Before checking out the premiere of this series, I re-watched the original film, since I hadn’t seen it in decades. I must admit that I wasn’t really a fan. It felt a bit dated, the puppet performances were a bit wooden, and the characters (especially the Skeksis) had harsh, screechy voices. However, watching the premiere of the Netflix prequel series was a very different experience. The show does a great job of setting up a much vaster world as it explores in greater detail the backgrounds and motivations of the various beings and creatures that live on Thra. In the pilot, we follow three different Gelfling stories as well as that of the Skeksis. And this will further expand over the course of the season. The show feels fresh and modern while still maintaining the aesthetics of the original, making use of Jim Henson’s creature shop to once again bring the characters to life. However, the Gelfling and Skeksis feel much more alive in this incarnation and seem to express more emotion. While there are light moments of physical humor and puppet smooching (that is what they call it in the closed captions), the series does get pretty dark quite quickly and may not be for really young viewers (though the series is only rated TV-PG). By the end of the first episode, I was all-in. After a horrific event, one of the Skeksis gives this amazing speech that just shows how arrogant these creatures are, and I would love to see them get their comeuppance. I look forward to seeing how this story plays out and how the Gelfling will finally discover that they have been oppressed all these years and rise up to overthrow the Skeksis. However, I’m a little nervous about their chances of success, seeing where things are at in the film. So will all of their efforts be in vain? This looks like it will be a solid production with an all-star voice cast and certainly worth checking out.
Catch the entire first season now on Netflix.
I’ll also be watching Carnival Row.
Jump with us to see else we think you should watch.
Overnight last night, Amazon premiered the entire first season of Carnival Row, starring Orlando Bloom and Cara Delevingne. Set in a Victorian fantasy world that is filled with mythological immigrant creatures, the show is centered around a human detective (Philo) and a faerie (Vignette) who were once in a relationship but got torn apart during the war. The city where Philo lives and works has an uneasy peace between the humans and the mythological creatures (there are horns and wings and hairy “people” and beasts), but that peace is becoming dangerously unstable because someone has been beating up and killing the fae creatures.
Philo is trying to solve the murders basically on his own, having to fight against fae creatures who don’t trust humans – especially human police – and humans who are against the fae being allowed to live among them. That’s when Vignette steals away to the city from her country, where a group called the Pact had taken over and forced the other humans out. The Pact are a vicious group of humans who hunt the fae creatures down, killing them by the dozens. It’s very reminiscent of slavery: once there, she is forced to work to pay for her trip over, so she goes to work as basically a lady’s maid for a wealthy-ish woman.
There’s two big sex scenes – rather graphic, I thought, until I remembered it was Amazon, not a regular TV network. Maybe not as graphic as some other shows, but still… The second one especially was kind of fun to watch, since it involves a faerie, and they sure do use those wings! LOL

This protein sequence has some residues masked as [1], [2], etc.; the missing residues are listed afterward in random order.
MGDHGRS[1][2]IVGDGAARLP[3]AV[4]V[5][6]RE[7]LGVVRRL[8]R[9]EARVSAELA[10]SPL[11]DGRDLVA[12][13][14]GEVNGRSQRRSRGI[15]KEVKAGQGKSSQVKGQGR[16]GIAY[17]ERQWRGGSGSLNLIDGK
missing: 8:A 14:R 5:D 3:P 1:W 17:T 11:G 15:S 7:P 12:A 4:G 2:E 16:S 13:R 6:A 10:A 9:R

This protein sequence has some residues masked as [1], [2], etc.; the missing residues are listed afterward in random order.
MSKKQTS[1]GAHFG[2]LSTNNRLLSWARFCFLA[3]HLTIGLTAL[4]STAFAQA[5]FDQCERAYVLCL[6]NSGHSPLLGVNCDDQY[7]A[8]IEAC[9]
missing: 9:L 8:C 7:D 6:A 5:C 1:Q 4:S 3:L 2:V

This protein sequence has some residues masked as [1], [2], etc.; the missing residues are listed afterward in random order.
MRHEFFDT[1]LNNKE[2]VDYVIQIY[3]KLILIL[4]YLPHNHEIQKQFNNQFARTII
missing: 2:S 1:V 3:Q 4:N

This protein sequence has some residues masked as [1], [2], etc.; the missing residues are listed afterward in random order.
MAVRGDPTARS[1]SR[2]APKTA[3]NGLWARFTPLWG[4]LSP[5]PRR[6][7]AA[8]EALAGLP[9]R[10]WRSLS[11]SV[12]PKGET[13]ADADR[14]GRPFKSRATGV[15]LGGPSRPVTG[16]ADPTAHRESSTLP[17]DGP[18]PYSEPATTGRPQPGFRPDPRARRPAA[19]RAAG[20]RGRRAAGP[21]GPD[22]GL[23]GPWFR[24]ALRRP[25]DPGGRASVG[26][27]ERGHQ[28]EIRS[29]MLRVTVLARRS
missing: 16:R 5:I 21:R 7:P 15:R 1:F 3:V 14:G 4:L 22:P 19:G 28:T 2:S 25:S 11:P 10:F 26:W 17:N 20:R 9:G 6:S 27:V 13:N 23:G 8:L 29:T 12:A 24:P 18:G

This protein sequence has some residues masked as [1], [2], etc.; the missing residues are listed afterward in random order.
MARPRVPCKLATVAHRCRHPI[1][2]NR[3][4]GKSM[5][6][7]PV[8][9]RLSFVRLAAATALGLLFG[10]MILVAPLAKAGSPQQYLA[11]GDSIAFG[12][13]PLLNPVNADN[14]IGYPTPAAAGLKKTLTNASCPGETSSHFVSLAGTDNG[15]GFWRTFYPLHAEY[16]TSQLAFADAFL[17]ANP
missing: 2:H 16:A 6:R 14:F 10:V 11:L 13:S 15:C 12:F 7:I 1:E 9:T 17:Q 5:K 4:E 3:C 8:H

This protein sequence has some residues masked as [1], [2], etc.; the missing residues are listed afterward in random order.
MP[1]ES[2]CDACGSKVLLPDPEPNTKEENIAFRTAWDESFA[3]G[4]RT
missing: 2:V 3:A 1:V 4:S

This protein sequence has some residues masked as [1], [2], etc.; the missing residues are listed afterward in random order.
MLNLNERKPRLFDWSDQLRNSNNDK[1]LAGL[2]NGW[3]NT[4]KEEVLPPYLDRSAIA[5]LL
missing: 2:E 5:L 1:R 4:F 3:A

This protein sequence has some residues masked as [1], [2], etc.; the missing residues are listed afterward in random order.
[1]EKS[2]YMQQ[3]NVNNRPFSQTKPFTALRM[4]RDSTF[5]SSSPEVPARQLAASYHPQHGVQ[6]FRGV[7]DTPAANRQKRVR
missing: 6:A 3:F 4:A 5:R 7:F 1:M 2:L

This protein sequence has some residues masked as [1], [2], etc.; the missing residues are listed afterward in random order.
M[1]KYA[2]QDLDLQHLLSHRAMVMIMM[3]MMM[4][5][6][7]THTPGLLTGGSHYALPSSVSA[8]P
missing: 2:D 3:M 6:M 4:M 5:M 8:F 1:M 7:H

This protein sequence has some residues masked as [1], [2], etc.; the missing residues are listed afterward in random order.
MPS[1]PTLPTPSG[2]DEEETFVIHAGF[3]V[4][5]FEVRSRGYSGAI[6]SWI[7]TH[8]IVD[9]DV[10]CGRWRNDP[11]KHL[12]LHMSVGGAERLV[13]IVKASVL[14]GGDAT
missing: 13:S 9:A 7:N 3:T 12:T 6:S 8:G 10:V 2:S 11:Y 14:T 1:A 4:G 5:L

And while I’m not normally a fan of historical TV/movies/books/etc, this premise drew me in and has me sticking around for at least one more episode. I liked the look of the show, the fae vs humans aspect, and the crime fighting with Philo. It’s certainly worth your time if you’re at all interested in mythological creatures or Victorian-era shows.
Check out the entire first season now on Amazon.
OK, this blog is partially a guilty pleasures piece, ’cause tonight I’m tuning in for Ancient Aliens, and I don’t really believe in aliens. I mean I think other life in the universe probably exists. I just don’t think interstellar travel exists. The speed of light is a thing, and we’re 93 million miles from the sun. You don’t wanna know how far the closest star is – you don’t have enough gas or thousands of years to get there.
As all would expect, last week’s installation was frickin bonkers. It focused on Hawaii and the way that “ancient alien experts” (a phrase that unto itself deserves hours of cackling) believe Hawaii was a primary landing point for aliens. Like they land in Hawaii first before dipping to other paranormal points on the lay lines, like Bermuda or Easter Island or something even more X-Files. Look, I watch this show ’cause they show a lot of weird obscure real archaeological data and then they jump six sharks at once and connect “aliens” to every invention, from Polynesian culture to sliced bread. It’s kind of a black comedy to me. I can’t get enough.
I said this is “partially” a guilty pleasures piece. That’s true. I’m finished that part. I really wanted to talk about how I’m not watching Killjoys too. See, two years ago Syfy f’d up and cancelled Dark Matter, which was the most brilliantly written science fiction show on TV at the time. They opted to instead keep the other Friday night show, which kinda huffs egg farts, Killjoys. I would watch Killjoys just ’cause it was on. Not cause it was good.
And if it got good since they canceled Dark Matter, I wouldn’t know. Because I’ve refused to watch a single episode of Killjoys since. I missed the season three finale in protest, demanding Dark Matter be returned. And yeah, I watch other Syfy content, but FFS Vote with Your Viewership. When a network F’s up, do not support their decisions. That’s my two cents.
On tonight’s episode, “The Constellation Code,” throughout the ancient world, structures were built to mirror the constellations in the night sky and this is only apparent when they are viewed from high above; a look at the possibility that these structures were designed as messages.
Take a look from up high tonight on History Channel at 9/8c.
I’ll also be watching a classic episode of Dark Matter or two.